But here's the upshot: By asking the question about what it meant to be there, I was somehow able to more fully do it. The cold just became an ingredient in the soup of being alive and doing something I love: watching baseball. Both the place and the game felt like home, and I was returning. Our long winter has the potential to turn into a long summer, but on opening day, especially when your team makes a game of what might have become a blowout, does it matter? Worrying about tomorrow is another way of not being there. It had to be let go.
Al Newman, pre-game
By not being somewhere else, and not being nowhere, I (and all of us) could be there to revel once again in the renewal of this great cycle. The earth has reached that point in its orbit again, and I'll be damned if this isn't the perfect way for 40,000 bags of stardust to engage the mystery of their own incarnation. Even if they wouldn't call it that. Or give it a second thought. Or something like that. (Oh no, it's that again.)
Last night I squished a tiny moth that was fluttering around our bedroom. These things basically turn to dust when swatted and you can just blow away what's left of them. "They're just dust flying around," I said to Vic.
Then I caught myself. "Of course, I suppose the same is true for us. We're just dust walking around, right?" That was me at the game. Dust, walking around, smiling. Alive. There.
The Voices of Dust
As I wandered through the day, I caught some familiar faces: Al Newman and Frank Quilici (eating in the Metropolitan Club -- not together, though it makes me wonder what they might talk about), Bert Blyleven (opening Gate 3), Tony Oliva (of course; I shook his hand), various Pohlads, Dave St. Peter, Clyde Doeppner, and Kent Hrbek (enjoying a pre-game brew at an awesome tailgating party).
I also heard a couple of quotes which stuck with me:
"Solamente pizza aqui!" -- From an exasperated chef in the Carew lounge as he opened a heated drawer and unexpectedly found tortillas.
"We're still waiting for security in section 109 for a possible ejection." -- Overheard on a security guard's radio. (Indeed, by chance I was walking that direction and saw the dude get tossed. Somehow I had pictured Hairy SSB Dude, but it wasn't him.)
But the best quote of the day came from my seven-year-old, who caught me off guard just a few moments after I woke up: "Dad, who are the Twins playing today?"
I felt like saying, "Who cares? They're playing!" but replied instead, "It's Torii Hunter and the Tigers today."
My four-year-old jumped on the bandwagon with the enthusiasm I felt inside, "This is gonna be a great day!"
"You talk about the magic, the aura, but what really makes a stadium is the fans. Concrete doesn't talk back to you. Chairs don't talk back to you. It's the people who are there, day in, day out, that makes the place magic."
– Bernie Williams
Explore the Site
Here are 50 images chosen randomly from the 3045 found on this site. Click the image to be taken to the original post. A new list is created every 10 minutes.
Here are some less intrusive things things you can actually get at the ballpark.
I didn't check the menu too closely, but it looks like all the standard fare is available, and not much of the non-standard stuff.
An overview of the model display.
Scoreboard as viewed from Fifth Street.
Still some work to be done on the canopy.
Such promise. (Click to enlarge.)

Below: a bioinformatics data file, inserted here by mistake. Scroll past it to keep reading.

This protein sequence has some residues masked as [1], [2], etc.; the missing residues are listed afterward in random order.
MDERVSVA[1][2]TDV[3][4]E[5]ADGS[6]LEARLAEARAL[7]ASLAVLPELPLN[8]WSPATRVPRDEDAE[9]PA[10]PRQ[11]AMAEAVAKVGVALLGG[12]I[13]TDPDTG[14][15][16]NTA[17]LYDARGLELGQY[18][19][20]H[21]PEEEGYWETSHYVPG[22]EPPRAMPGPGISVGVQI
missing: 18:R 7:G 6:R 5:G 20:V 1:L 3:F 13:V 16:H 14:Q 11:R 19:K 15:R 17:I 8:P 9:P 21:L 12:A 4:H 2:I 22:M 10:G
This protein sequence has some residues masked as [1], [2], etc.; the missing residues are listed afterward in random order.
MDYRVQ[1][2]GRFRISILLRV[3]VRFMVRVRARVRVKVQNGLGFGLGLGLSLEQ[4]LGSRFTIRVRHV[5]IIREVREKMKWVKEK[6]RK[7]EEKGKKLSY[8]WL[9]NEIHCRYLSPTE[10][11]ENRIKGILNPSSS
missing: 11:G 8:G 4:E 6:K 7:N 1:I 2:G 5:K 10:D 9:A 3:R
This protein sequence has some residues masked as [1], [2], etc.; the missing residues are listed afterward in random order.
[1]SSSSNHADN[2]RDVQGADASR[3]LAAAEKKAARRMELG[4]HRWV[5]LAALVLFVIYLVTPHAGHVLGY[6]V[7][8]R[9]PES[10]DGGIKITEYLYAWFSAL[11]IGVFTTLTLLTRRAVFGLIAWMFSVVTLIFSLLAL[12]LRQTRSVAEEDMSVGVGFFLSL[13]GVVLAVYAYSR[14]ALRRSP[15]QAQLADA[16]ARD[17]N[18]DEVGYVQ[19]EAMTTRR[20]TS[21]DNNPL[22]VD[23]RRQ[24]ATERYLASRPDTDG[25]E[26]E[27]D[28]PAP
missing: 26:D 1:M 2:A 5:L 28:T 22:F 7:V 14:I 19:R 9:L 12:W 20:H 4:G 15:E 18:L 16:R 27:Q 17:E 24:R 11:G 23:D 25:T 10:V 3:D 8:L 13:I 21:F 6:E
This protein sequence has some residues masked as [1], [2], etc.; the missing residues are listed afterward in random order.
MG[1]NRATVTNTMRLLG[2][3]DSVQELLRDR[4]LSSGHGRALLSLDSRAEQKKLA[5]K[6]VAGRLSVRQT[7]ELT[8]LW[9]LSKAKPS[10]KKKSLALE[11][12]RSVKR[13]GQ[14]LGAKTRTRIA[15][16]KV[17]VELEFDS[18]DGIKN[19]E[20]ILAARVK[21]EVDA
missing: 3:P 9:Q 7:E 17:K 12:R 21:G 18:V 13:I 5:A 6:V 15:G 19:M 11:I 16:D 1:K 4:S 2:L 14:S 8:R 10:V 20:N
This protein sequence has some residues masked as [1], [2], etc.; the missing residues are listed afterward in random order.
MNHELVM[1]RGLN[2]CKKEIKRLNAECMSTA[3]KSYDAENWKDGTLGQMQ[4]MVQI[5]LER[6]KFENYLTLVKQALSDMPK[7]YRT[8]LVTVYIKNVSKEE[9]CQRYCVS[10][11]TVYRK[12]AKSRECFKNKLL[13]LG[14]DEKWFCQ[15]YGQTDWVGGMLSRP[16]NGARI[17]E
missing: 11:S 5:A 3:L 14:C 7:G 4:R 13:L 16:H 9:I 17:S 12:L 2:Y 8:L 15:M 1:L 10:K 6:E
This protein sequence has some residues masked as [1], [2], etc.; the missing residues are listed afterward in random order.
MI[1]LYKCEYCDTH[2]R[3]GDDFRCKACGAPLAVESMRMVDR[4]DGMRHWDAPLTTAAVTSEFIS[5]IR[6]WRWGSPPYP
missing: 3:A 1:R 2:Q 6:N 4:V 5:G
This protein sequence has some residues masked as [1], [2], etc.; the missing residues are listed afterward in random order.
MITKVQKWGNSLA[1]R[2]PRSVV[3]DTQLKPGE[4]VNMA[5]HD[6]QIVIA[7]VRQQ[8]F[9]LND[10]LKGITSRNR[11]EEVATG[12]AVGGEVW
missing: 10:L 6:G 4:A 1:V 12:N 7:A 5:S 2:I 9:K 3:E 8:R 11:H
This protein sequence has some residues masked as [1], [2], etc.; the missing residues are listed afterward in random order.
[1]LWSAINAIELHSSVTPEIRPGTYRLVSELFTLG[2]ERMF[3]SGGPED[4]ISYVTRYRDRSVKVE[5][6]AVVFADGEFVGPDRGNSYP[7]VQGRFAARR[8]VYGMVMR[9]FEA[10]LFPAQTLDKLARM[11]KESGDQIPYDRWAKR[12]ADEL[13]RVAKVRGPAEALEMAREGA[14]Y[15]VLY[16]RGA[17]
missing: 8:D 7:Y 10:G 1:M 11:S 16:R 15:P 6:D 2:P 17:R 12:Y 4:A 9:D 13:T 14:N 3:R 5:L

The Polo Grounds (left) and Shibe Park (Connie Mack Stadium)
Here's a curious little room at the end of the circulation ramp. What could they be selling there?
What can you see from up there? Some say not much.
The parking bay structure is now clearly visible
The past is the future. Seriously.
Original Concept - With a Retractable Roof
The plaza as seen from the B ramp.
Another deck to come...
Serious home dugout work in progress.
The littlest Twins fan: Truman
I had to hold the camera as far over my head as I could to get this shot, in which the infield is finally visible. It's a spot made for your average Timberwolves player.
A walkway begins to form (this is as close as you can get right now)
The stunning curtains, which skillfully evoke the architecture, keep the atrium from getting too hot in the late afternoon sun, simultaneously hiding the HERC.
Very nice Admin glass.
The Fifth Street side is pretty busy. There's a small street entrance to the B ramp, then ticket booths and an entrance gate, a rare exterior section not covered in limestone, the wooden screen covering the circulation ramps, the administration building, and finally (just out of view) the interface with Northstar. All of that sits behind the LRT action. How pedestrians will interact with this side of the park is a great mystery to me. You know that Metro Transit won't be letting them cross the tracks anywhere but at either end of the block...
Here's one big problem with a retractable roof: completely terrible seating in left. These scant few seats would have been tucked under the track. No sunshine, no open concourse, it was a terribly kludgy idea. With some hindsight, it's very clear that adding a retractable roof on this small site would have required compromises which would have just been too extensive to tolerate. Without it, the design was free to grow into something much more memorable.
Some of your fellow BPMers at a game in May of 2010 (we had almost the whole section)
TCF Bank Stadium (click to enlarge)
Would you have spotted that Twin? When you were five years old?
Here's the entrance from the seating bowl. It's down the outer moat, just beyond the last of the Dugout Box sections.
Here's a quick look into the layout of the Metropolitan Club.
Handshakes all around (there's gonna be a lot of that over the next few weeks)
The windows have started going in.
The entrance at Gate 3.
One more exterior view shows that, while the original look was attractive in a way, it seems to be a variation on the look of the Washington ballpark (albeit with a much more coherent collection of elements). What's remarkable is that the design team has refined the concept amazingly well, improving it immeasurably. What we're actually getting is clearly descended from this, but it's in a whole different league:
The saddest event
Thanks for all the hard work out there, Cold Safety-Line Dudes. (I'm glad that my job does not require safety lines...)